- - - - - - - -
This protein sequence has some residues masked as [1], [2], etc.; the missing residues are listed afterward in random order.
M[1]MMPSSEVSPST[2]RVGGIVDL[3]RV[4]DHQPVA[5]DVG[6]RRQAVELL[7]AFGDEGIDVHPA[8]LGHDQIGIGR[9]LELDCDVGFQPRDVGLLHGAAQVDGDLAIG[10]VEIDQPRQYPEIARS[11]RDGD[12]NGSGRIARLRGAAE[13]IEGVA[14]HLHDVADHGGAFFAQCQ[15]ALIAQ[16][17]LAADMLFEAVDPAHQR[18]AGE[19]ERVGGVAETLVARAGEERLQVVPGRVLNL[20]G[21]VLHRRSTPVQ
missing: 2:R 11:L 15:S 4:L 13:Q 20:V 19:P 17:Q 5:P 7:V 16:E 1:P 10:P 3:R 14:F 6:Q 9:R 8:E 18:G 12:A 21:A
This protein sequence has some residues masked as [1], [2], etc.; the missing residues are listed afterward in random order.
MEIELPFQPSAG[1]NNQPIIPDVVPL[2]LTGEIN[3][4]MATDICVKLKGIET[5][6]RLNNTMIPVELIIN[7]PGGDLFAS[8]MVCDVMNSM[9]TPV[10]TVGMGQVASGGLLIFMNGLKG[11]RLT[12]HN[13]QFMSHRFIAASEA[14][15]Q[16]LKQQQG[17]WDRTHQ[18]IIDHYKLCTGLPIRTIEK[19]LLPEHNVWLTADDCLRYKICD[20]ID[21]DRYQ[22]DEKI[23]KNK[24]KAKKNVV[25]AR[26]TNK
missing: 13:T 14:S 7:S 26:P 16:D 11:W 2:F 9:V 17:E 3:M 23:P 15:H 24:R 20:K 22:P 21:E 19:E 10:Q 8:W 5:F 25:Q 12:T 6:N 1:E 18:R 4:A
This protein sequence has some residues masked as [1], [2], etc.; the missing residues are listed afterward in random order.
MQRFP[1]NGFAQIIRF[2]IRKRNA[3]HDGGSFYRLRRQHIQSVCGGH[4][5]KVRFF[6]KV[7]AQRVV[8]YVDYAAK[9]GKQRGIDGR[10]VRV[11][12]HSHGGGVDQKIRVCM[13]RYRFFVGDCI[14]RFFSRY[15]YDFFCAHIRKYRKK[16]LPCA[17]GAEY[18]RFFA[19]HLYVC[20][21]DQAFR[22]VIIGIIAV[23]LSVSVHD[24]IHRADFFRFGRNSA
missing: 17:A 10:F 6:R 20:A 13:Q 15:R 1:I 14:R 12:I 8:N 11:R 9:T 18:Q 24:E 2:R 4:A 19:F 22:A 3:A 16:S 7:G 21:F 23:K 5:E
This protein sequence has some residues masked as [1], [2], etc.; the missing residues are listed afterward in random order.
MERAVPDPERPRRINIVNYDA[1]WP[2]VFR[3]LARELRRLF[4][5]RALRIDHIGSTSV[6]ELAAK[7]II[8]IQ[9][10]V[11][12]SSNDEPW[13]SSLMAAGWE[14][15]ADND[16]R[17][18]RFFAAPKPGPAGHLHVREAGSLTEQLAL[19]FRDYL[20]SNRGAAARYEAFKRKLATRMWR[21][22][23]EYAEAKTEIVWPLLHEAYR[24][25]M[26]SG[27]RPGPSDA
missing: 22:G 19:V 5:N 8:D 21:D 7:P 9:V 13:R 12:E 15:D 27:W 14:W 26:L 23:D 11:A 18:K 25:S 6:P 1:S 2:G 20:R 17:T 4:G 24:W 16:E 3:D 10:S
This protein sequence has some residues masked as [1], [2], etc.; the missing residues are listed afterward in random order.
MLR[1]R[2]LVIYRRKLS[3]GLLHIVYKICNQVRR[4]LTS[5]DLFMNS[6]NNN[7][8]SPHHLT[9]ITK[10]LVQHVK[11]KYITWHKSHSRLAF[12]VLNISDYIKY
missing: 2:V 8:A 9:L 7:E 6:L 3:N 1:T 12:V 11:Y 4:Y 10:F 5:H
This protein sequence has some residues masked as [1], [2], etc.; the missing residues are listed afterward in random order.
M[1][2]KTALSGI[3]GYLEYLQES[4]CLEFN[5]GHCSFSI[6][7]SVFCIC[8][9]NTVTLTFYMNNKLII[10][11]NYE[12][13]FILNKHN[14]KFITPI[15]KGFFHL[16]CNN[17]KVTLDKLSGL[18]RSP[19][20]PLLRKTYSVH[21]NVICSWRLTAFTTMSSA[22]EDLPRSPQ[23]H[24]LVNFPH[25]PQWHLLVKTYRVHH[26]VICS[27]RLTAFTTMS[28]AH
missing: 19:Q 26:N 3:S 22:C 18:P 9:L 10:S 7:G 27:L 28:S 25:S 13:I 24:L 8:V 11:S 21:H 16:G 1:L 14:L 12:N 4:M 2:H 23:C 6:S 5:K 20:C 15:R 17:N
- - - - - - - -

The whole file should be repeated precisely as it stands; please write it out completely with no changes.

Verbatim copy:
This protein sequence has some residues masked as [1], [2], etc.; the missing residues are listed afterward in random order.
M[1]MMPSSEVSPST[2]RVGGIVDL[3]RV[4]DHQPVA[5]DVG[6]RRQAVELL[7]AFGDEGIDVHPA[8]LGHDQIGIGR[9]LELDCDVGFQPRDVGLLHGAAQVDGDLAIG[10]VEIDQPRQYPEIARS[11]RDGD[12]NGSGRIARLRGAAE[13]IEGVA[14]HLHDVADHGGAFFAQCQ[15]ALIAQ[16][17]LAADMLFEAVDPAHQR[18]AGE[19]ERVGGVAETLVARAGEERLQVVPGRVLNL[20]G[21]VLHRRSTPVQ
missing: 2:R 11:L 15:S 4:L 13:Q 20:V 19:P 17:Q 5:P 7:V 16:E 1:P 10:P 3:R 14:F 6:Q 9:R 8:E 18:G 12:A 21:A
This protein sequence has some residues masked as [1], [2], etc.; the missing residues are listed afterward in random order.
MEIELPFQPSAG[1]NNQPIIPDVVPL[2]LTGEIN[3][4]MATDICVKLKGIET[5][6]RLNNTMIPVELIIN[7]PGGDLFAS[8]MVCDVMNSM[9]TPV[10]TVGMGQVASGGLLIFMNGLKG[11]RLT[12]HN[13]QFMSHRFIAASEA[14][15]Q[16]LKQQQG[17]WDRTHQ[18]IIDHYKLCTGLPIRTIEK[19]LLPEHNVWLTADDCLRYKICD[20]ID[21]DRYQ[22]DEKI[23]KNK[24]KAKKNVV[25]AR[26]TNK
missing: 13:T 14:S 7:S 26:P 16:D 11:W 2:F 9:V 17:E 3:M 23:P 15:H 24:R 20:K 22:P 21:E 19:E 10:Q 8:W 5:F 25:Q 12:T 6:N 1:E 18:R 4:A
This protein sequence has some residues masked as [1], [2], etc.; the missing residues are listed afterward in random order.
MQRFP[1]NGFAQIIRF[2]IRKRNA[3]HDGGSFYRLRRQHIQSVCGGH[4][5]KVRFF[6]KV[7]AQRVV[8]YVDYAAK[9]GKQRGIDGR[10]VRV[11][12]HSHGGGVDQKIRVCM[13]RYRFFVGDCI[14]RFFSRY[15]YDFFCAHIRKYRKK[16]LPCA[17]GAEY[18]RFFA[19]HLYVC[20][21]DQAFR[22]VIIGIIAV[23]LSVSVHD[24]IHRADFFRFGRNSA
missing: 17:A 10:F 6:R 20:A 13:Q 15:R 1:I 14:R 12:I 8:N 11:R 9:T 18:Q 24:E 2:R 4:A 19:F 22:A 3:A 16:S 7:G 21:F 23:K 5:E
This protein sequence has some residues masked as [1], [2], etc.; the missing residues are listed afterward in random order.
MERAVPDPERPRRINIVNYDA[1]WP[2]VFR[3]LARELRRLF[4][5]RALRIDHIGSTSV[6]ELAAK[7]II[8]IQ[9][10]V[11][12]SSNDEPW[13]SSLMAAGWE[14][15]ADND[16]R[17][18]RFFAAPKPGPAGHLHVREAGSLTEQLAL[19]FRDYL[20]SNRGAAARYEAFKRKLATRMWR[21][22][23]EYAEAKTEIVWPLLHEAYR[24][25]M[26]SG[27]RPGPSDA
missing: 22:G 19:V 5:N 8:D 21:D 7:P 9:V 13:R 12:E 15:D 27:W 14:W 26:L 23:D 11:A 18:K 25:S 6:P 1:S 2:G 20:R 17:T 4:G 24:W 16:E 3:D 10:S
This protein sequence has some residues masked as [1], [2], etc.; the missing residues are listed afterward in random order.
MLR[1]R[2]LVIYRRKLS[3]GLLHIVYKICNQVRR[4]LTS[5]DLFMNS[6]NNN[7][8]SPHHLT[9]ITK[10]LVQHVK[11]KYITWHKSHSRLAF[12]VLNISDYIKY
missing: 2:V 8:A 9:L 7:E 6:L 3:N 1:T 12:V 11:Y 4:Y 10:F 5:H
This protein sequence has some residues masked as [1], [2], etc.; the missing residues are listed afterward in random order.
M[1][2]KTALSGI[3]GYLEYLQES[4]CLEFN[5]GHCSFSI[6][7]SVFCIC[8][9]NTVTLTFYMNNKLII[10][11]NYE[12][13]FILNKHN[14]KFITPI[15]KGFFHL[16]CNN[17]KVTLDKLSGL[18]RSP[19][20]PLLRKTYSVH[21]NVICSWRLTAFTTMSSA[22]EDLPRSPQ[23]H[24]LVNFPH[25]PQWHLLVKTYRVHH[26]VICS[27]RLTAFTTMS[28]AH
missing: 19:Q 26:N 3:S 22:C 18:P 9:L 10:S 7:G 27:L 28:S 25:S 13:I 24:L 8:V 11:S 21:H 16:G 1:L 14:L 12:N 4:M 2:H 23:C 6:S 5:K 20:C 15:R 17:N